Case Study: Production Control from Coast to Coast

The Problem
An East Coast electronics manufacturer was growing. Overtime hours skyrocketed and rushed shipping costs began impacting their already narrow margins. This increase in work was welcomed, but resources were thin. To accommodate the increased demand, a secondary shop was scheduled to open on the West coast.

“We were getting by,” explained one production supervisor, “but there were problems we didn’t have solutions for… no records and no good way to track work. We had people just standing around the shop because they were missing information or materials.”

The Solution
Quantum was implemented at both facilities to connect and control the entire enterprise under one sustainable platform. By utilizing Quantum’s advanced planning center and end-to-end production controls, the manufacturer was able to enforce best practices on every build, increase quality standards and track operator/order data from both locations.

In a matter of months, both shops were on schedule and operating at a level of quality and efficiency never before thought possible. By utilizing digital work packets, automatic tolerance checks and real-time WIP quality alerts, the manufacturer was able to prevent common operator errors, stay on schedule and enforce engineering changes from 3,000 miles away.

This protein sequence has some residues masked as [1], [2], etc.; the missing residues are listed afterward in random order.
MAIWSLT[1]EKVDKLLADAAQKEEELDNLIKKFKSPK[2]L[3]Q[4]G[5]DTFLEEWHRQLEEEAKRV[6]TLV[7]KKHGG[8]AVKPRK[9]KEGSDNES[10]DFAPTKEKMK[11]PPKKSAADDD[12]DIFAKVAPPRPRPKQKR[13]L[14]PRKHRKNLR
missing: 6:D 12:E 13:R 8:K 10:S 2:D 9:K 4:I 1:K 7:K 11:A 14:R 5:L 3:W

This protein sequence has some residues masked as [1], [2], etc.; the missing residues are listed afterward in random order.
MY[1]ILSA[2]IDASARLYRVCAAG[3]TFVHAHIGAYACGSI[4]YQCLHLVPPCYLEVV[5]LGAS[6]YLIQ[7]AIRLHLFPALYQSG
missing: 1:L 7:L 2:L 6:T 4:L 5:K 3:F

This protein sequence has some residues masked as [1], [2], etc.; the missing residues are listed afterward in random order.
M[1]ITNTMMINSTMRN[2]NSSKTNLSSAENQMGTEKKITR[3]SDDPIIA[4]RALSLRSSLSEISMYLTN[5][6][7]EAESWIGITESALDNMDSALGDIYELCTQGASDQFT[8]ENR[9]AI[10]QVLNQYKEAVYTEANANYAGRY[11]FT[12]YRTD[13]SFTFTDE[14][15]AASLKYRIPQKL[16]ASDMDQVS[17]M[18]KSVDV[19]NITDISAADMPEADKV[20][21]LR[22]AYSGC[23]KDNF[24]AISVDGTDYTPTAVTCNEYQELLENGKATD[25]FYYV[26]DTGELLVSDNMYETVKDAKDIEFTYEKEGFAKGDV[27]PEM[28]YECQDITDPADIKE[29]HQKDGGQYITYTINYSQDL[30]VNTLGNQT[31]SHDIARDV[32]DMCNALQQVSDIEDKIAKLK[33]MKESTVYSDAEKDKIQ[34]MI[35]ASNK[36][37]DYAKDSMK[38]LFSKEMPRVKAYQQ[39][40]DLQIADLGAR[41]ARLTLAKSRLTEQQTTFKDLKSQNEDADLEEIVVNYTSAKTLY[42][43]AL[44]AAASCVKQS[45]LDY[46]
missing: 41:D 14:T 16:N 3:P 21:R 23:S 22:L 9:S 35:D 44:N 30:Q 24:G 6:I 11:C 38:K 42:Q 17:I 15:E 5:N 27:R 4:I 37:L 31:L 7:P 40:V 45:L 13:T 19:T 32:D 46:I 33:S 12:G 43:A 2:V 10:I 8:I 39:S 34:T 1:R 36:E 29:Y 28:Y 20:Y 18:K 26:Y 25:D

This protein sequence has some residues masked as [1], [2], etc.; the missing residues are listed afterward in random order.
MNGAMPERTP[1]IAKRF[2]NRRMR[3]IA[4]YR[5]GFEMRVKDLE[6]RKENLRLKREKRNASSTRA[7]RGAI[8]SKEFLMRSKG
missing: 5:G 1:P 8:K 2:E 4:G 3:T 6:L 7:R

This customer has continued to grow and is once again expanding their facilities. Record, report and react to errors on your shop floor before they become bottlenecks. Support compliance certification and become the supplier your customers go to first when a job has to be completed on schedule. Build it right™, with Quantum.


If you’re interested in shop floor control, ahead-of-schedule production and complete order visibility, connect with CIMx Application Expert Liz Hamedi at 513-248-7700 x416, or email the CIMx team directly at info@CIMx.com.

CIMx Software celebrates 22 years of US manufacturing software innovation!

After two decades of advanced planning and production control, CIMx announces Quantum 6.0 release for spring of 2018

They say you can learn a lot about a company by understanding where they got their start.

CIMx began its journey in 1996 by developing Process Planning and Engineering systems for Fortune 500 US manufacturers. That foundation in advanced planning, highly regulated compliance reporting and agile engineering change management has fueled more than 20 years of manufacturing software innovation.